American and European companies in China are complaining they are less welcome than in the past. That might be a correct feeling, says business analysts Shaun Rein to Bloomberg, for example when it comes to a higher living standard for their workers in China.
Category Archives: government
After the closure of the 19th Party Congress this week, analysts try to figure out what happened during the meeting. It’s not about internal party fighting, as some say, says economist Arthur Kroeber. President Xi Jinping changed the country through his all-out anti-corruption drive, and that started already five years ago, he tells NPR.
President Xi Jinping has promised more financial reforms, but financial analyst Sara Hsu says managing risk is key, over the need for reform. Fintech, debts and due diligence are some themes in the next five years of China’s financial development, she adds at the state broadcaster CGTN.
Journalists and political analysts look at the political bubbles emerging from the ongoing meeting of the Communist party in Beijing, it makes more sense to look at the underlying economic currents, says renowned economist Arthur Kroeber, author of China’s Economy: What Everyone Needs to Know®. At NPR he looks back at some difficult years.
China’s leadership is gathering this week in Beijing to prepare another five-year plan, and affirm president Xi Jinping for another five-year term. Journalist Ian Johnson looks for the New York Times at the new role China is playing in the world. “His China could become a model for digitally driven authoritarianism around the world.”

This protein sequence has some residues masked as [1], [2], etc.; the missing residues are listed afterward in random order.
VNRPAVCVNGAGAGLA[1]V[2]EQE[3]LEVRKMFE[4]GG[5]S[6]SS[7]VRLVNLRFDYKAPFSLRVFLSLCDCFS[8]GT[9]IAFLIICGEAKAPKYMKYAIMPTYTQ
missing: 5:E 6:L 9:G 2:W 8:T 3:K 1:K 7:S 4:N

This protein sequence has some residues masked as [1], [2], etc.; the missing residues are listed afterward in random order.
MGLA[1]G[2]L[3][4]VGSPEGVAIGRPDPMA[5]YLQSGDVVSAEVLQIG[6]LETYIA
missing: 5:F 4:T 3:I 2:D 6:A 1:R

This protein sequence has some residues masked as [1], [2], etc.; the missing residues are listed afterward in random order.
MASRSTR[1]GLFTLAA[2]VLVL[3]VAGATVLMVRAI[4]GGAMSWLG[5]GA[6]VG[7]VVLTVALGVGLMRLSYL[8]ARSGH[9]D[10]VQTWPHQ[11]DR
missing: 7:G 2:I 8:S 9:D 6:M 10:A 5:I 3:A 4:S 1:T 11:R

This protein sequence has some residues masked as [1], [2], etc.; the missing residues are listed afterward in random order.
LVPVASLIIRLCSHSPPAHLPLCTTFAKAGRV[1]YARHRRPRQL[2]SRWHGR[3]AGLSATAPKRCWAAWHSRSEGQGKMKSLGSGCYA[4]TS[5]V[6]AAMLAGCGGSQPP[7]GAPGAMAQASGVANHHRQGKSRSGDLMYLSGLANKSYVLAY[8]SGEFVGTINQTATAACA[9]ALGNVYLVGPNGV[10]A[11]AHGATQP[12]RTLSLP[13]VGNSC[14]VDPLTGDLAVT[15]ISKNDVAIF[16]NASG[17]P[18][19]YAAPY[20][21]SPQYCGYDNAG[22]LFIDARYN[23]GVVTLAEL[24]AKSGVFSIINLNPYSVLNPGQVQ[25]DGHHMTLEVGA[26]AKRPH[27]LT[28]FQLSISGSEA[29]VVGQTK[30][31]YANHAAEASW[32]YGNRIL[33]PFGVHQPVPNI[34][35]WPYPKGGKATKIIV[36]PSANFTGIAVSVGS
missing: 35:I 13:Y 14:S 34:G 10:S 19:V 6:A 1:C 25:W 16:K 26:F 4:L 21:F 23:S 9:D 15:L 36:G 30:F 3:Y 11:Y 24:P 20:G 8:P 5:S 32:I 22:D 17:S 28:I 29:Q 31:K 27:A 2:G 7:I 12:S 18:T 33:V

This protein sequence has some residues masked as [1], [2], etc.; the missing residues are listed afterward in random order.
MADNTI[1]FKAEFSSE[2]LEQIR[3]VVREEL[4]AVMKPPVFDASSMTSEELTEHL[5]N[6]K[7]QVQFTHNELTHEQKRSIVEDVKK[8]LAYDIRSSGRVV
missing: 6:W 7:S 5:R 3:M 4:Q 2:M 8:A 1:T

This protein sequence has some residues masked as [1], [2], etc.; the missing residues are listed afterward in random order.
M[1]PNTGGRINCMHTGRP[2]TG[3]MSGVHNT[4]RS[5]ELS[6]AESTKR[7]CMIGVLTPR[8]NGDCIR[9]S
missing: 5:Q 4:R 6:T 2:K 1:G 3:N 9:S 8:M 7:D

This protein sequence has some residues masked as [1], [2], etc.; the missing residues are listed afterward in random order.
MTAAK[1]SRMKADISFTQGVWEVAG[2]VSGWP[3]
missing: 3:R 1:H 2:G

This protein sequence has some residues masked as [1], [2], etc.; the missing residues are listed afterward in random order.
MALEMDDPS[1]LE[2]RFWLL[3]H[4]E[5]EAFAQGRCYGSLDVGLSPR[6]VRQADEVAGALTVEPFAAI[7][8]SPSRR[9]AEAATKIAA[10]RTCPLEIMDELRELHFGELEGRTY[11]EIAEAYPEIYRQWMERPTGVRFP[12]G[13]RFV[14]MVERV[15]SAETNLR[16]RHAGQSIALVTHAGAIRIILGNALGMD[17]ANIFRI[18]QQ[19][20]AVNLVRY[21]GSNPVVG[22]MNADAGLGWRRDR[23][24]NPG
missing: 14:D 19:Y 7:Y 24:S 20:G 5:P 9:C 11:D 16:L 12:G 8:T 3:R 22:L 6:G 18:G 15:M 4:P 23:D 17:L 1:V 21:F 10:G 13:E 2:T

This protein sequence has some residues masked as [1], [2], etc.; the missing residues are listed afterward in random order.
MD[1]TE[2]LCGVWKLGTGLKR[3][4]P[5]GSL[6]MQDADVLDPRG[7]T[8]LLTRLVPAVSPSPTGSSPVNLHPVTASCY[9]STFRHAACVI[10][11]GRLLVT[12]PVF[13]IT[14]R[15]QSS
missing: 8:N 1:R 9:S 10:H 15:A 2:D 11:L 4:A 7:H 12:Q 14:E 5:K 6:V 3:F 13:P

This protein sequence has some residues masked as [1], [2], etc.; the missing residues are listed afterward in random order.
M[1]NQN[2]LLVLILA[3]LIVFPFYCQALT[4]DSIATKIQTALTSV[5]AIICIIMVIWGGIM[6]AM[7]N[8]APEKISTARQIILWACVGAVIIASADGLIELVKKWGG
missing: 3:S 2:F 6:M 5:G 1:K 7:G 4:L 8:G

Retiring central banker Zhou Xiaochuan called this week for the liberalization of China’s currency, the Yuan. But conservative forces might find this step from the People’s Bank of China (PBOC) a step too far, says financial expert Victor Shih to Bloomberg.
China gains economic and financial power, but is still struggling to find its place in the world, writes China veteran Tom Doctoroff in the Huffington Post.”So China’s road to becoming a “soft” superpower will be long and rocky indeed,” he says.
Protestantism, Buddhism and Taoism grow fast in China, but followers of the Catholic faith are dwindling. Author Ian Johnson of The Souls of China: The Return of Religion After Mao reports from the countryside on why Catholicism finds it harder to find a solid footprint among Chinese looking for moral values, for the America Magazine.
Both Tencent and Alibaba have become power players, even eclipsing the formerly leading economic state-owned companies, says innovation-specialist Matthew Brennan in ATimes. So maybe they [think they] need to clip their wings a little,” adds Mr Brennan.
Financial scams are emerging in China on an epidemic scale. Rising costs of living have enticed many to join these scams, says Victor Shih, associate professor in political economy and China expert at the University of California San Diego to the BBC. Local government did not step in.